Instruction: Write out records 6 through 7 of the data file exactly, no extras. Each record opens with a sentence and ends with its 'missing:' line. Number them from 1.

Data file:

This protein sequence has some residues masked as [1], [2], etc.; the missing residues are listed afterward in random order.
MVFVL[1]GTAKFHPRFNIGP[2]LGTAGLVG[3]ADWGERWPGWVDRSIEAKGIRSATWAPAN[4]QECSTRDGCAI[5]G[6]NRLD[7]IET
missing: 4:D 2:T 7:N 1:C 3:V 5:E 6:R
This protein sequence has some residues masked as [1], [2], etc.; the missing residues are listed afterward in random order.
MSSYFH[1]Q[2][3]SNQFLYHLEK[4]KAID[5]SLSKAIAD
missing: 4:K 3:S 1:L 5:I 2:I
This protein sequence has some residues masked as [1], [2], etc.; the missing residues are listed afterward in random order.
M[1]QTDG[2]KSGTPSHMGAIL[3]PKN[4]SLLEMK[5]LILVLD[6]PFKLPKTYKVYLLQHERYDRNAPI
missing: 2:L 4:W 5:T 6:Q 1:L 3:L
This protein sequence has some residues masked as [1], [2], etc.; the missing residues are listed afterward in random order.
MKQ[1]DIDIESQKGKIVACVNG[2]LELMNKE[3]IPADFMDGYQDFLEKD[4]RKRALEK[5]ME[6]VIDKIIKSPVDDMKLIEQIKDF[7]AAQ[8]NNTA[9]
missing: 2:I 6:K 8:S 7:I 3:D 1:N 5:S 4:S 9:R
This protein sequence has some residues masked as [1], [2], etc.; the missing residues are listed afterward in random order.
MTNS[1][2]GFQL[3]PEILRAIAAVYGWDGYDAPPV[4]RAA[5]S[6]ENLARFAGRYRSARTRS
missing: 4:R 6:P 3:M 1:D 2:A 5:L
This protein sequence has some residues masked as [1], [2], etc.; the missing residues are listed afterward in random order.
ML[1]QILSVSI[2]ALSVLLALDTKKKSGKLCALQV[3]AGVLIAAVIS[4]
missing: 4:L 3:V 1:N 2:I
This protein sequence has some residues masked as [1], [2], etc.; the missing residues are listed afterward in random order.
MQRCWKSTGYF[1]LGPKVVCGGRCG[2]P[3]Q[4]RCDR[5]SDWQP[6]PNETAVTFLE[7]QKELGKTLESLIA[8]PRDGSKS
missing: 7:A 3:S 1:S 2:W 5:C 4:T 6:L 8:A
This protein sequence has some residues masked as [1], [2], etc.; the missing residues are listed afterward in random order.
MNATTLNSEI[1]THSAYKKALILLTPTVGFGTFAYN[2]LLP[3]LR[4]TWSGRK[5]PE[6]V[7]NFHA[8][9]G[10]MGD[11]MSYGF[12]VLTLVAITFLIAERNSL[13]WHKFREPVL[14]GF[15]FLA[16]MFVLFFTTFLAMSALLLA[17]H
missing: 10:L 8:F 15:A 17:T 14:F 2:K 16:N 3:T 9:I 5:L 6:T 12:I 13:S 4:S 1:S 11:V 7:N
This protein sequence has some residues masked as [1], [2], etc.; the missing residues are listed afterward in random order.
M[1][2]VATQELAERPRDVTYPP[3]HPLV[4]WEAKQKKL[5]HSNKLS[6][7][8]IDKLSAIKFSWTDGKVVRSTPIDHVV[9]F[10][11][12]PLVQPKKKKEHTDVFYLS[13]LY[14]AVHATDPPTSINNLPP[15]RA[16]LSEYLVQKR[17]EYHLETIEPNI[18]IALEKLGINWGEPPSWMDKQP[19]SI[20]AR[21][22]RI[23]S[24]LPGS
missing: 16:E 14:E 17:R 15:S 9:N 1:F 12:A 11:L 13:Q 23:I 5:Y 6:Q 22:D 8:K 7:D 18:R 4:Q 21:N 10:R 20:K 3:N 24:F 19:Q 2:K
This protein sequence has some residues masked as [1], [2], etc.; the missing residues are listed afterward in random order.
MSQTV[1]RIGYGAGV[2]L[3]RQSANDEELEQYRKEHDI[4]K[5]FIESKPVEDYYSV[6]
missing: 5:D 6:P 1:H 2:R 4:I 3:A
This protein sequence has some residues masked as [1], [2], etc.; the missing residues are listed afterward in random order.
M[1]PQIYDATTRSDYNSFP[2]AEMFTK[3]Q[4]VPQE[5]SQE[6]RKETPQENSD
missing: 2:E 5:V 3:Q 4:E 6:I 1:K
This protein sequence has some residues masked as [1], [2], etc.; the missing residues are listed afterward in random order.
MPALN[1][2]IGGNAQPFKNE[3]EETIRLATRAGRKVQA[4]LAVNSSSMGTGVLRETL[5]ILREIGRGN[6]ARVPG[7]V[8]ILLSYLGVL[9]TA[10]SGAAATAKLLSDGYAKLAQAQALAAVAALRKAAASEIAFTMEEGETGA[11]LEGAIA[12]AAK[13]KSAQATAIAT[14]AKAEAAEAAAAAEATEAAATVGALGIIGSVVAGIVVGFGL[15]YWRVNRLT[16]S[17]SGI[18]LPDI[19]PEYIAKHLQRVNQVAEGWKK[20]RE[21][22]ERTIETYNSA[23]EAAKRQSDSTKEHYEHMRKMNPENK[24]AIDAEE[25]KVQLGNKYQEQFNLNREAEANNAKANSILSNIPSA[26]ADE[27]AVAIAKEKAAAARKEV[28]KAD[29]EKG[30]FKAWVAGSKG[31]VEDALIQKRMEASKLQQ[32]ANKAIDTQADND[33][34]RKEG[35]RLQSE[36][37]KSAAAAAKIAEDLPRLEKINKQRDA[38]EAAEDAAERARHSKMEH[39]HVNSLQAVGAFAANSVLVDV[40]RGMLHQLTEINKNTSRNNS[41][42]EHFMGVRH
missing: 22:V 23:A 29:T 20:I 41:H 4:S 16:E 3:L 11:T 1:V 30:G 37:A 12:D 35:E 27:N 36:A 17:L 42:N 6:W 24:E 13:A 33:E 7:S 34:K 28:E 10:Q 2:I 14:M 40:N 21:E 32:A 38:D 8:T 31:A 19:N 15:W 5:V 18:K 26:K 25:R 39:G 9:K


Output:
This protein sequence has some residues masked as [1], [2], etc.; the missing residues are listed afterward in random order.
ML[1]QILSVSI[2]ALSVLLALDTKKKSGKLCALQV[3]AGVLIAAVIS[4]
missing: 4:L 3:V 1:N 2:I
This protein sequence has some residues masked as [1], [2], etc.; the missing residues are listed afterward in random order.
MQRCWKSTGYF[1]LGPKVVCGGRCG[2]P[3]Q[4]RCDR[5]SDWQP[6]PNETAVTFLE[7]QKELGKTLESLIA[8]PRDGSKS
missing: 7:A 3:S 1:S 2:W 5:C 4:T 6:L 8:A